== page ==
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Hello GGers:

I've been busy getting into trouble over at the RM Seminar, but I thought somebody else would have noticed that TMF published yesterday a review of Moore's Living on the Fault Line.

I'm slowly making my way through the book and I feel it should be read by all of the fans of the GG method of investing.


Geoffrey Moore's Living on the Fault Line
A Fool Book Review

By Justine O'Connor-Petts
July 13, 2000
The times, they are changing. At least that is what The Gorilla Game co-author Geoffrey Moore tells us in Living on the Fault Line, his new book on management strategy for the Internet age. His insightful exploration of management in today's high-tech world raises numerous issues and is a must read for the serious investor or business manager.
As the key point of the book, Moore asks, "What can management do when its home markets, territory it has nurtured and served for decades, come under direct assault from companies whose investors appear to have repealed the law of profitability?" He answers this by providing help for management that requires a little revamping.
From the kick-off, Moore points out that the stock price of an established company is the telltale indicator of that company's performance. When its stock price isn't performing, one must look to the management for the keys to its lack of success. The company, Moore tells us, must adapt its management in order to "convert stock price into a kind of management information system."
Using the fault line of an earthquake as a metaphor for the rapid technological change that is sweeping almost every industry, Moore investigates the plate tectonics -- in this case the Internet -- behind that change. In six in-depth chapters, he explains what management teams of traditional public companies must do to survive in today's marketplace against the e-companies and the dot-coms.
So just how does Moore suggest the older companies keep from being overtaken by those sneaky Internet companies? He talks about core versus context, where core is "any activity that could raise stock price" (i.e., core for Chuck E. Cheese is restaurant entertainment devices, the actual pizza is just context); companies must focus on core and employ other means to address context issues. What core equates to is competitive advantage. According to Moore, if a company is focusing on its core, it will have a competitive advantage in its specific market.
After establishing this idea, he addresses competitive advantage in high-tech markets and how technology enabled markets fit into the technology adoption life cycle, which is basically a model that shows the possible responses of any population to the introduction of a "discontinuous innovation." A discontinuous innovation is cool, new stuff that consumers want to buy but that, in Moore's terms, "isn't compatible with existing systems."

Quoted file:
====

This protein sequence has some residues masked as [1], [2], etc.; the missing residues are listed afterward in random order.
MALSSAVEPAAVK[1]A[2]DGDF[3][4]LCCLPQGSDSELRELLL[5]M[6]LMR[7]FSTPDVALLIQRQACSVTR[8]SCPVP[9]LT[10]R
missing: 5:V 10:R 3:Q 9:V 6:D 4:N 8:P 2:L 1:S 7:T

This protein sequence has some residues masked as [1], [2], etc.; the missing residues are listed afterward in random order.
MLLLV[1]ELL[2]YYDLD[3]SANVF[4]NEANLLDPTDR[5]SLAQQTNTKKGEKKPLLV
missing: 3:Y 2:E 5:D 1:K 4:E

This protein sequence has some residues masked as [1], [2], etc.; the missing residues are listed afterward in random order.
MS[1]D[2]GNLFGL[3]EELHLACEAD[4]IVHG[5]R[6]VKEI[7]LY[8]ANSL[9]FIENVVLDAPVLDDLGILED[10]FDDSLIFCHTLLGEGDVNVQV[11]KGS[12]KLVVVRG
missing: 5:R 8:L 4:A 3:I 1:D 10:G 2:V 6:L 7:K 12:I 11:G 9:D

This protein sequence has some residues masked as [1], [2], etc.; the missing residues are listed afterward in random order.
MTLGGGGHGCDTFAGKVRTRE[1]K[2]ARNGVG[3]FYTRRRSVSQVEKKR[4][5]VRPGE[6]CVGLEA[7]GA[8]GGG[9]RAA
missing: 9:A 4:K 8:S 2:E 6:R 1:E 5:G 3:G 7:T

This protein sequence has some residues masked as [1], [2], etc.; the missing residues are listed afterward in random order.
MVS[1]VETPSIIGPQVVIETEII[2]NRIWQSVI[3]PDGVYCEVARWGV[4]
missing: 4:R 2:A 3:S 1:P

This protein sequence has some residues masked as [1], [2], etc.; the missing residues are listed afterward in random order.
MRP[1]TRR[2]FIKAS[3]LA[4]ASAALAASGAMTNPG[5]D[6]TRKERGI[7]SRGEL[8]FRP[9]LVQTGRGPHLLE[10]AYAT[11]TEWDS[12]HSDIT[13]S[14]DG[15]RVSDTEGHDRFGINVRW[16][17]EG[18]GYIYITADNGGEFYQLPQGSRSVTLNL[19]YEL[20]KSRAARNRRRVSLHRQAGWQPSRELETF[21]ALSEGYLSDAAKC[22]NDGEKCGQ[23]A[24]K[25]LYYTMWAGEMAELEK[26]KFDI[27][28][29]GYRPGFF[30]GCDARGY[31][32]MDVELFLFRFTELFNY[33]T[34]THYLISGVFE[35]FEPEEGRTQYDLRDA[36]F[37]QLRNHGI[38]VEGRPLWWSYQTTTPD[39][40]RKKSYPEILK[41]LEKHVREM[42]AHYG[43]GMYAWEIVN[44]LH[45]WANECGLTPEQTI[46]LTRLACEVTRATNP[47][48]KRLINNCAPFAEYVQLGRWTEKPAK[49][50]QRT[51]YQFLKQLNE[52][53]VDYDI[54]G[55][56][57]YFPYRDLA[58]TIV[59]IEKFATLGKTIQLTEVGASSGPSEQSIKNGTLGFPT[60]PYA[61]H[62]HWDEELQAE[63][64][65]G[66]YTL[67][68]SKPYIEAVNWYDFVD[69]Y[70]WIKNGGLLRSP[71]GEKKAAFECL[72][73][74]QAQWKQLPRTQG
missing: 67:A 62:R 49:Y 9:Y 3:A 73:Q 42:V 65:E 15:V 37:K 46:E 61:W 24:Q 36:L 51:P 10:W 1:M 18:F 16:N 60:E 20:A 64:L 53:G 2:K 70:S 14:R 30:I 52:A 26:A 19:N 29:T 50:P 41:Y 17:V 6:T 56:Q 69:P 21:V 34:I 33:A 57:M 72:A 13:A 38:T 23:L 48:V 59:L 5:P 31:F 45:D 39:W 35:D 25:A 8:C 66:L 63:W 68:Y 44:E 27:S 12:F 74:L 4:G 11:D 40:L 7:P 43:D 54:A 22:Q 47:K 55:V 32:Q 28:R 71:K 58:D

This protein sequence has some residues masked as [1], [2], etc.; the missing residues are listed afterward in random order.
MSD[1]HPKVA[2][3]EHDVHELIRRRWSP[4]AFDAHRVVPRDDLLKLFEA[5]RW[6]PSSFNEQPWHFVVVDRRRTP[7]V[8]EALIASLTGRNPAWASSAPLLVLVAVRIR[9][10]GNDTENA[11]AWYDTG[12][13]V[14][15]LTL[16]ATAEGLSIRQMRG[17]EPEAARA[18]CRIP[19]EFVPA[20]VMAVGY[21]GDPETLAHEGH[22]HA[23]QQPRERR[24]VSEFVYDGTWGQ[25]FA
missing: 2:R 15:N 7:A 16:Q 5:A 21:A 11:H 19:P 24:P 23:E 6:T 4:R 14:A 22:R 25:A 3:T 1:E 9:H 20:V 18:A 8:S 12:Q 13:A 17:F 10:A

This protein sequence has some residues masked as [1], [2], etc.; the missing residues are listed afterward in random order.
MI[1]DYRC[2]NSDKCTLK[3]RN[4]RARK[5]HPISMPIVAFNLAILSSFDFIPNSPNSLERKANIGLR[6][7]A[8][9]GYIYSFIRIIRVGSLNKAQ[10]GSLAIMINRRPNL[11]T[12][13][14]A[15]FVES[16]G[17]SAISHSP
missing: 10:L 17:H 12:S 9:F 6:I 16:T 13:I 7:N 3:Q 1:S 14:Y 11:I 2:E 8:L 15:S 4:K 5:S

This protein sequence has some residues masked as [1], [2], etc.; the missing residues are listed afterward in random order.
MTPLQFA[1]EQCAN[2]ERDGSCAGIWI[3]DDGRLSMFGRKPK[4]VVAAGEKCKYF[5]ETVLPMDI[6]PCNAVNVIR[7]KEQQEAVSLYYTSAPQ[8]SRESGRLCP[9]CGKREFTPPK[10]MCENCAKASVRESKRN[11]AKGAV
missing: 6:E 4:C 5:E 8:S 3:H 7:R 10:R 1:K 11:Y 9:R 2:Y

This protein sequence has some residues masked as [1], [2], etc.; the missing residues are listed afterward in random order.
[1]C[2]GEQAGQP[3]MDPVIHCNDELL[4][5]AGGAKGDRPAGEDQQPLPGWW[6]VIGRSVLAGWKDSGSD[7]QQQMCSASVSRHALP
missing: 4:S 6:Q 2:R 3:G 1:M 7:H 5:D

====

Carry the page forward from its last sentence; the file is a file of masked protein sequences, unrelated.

As this product moves through the technology adoption life cycle, companies must adapt the existing management systems to accommodate the changing technology. Moore concludes by explaining how to correct the default behaviors of companies that shy away from necessary change, behaviors that, left uncorrected, can cause the company's demise. In doing this, he examines four business cultures that can support companies in a world of technology that is constantly advancing.
Although the book is generally direct, well written, and comprehensive in its coverage of modern management issues, Moore's writing can be very technical and perhaps a little verbose. At times, Moore's technical talk can become overwhelming and drown the reader. Occasionally, abbreviations and acronyms are used without explanation, potentially frustrating and confusing the less-experienced reader, who may have to spend some extra time working through the jargon. Despite this occasional shortcoming, the writing is fairly casual and direct.
Living on the Fault Line is very well organized: each chapter is outlined with subsections and subsections within subsections. One of the most helpful qualities of each chapter is the "Summary of Key Points" at the end of each chapter -- it's like having the Cliffs Notes right in the book (if only they did this in novels for that English 101 class you took in college, right?).
While some of Moore's other books (including The Gorilla Game, a great introduction to investing in the high-tech industry) can be read and understood by almost anyone interested in knowing a little more about high-tech investing, Living on the Fault Line is more directed toward those with some established business knowledge and background. Nevertheless, Moore's ideas are sound, creative, and functional. Dive in and take on this earthquake that is shaking the business world and wreaking havoc on traditional management ideas.
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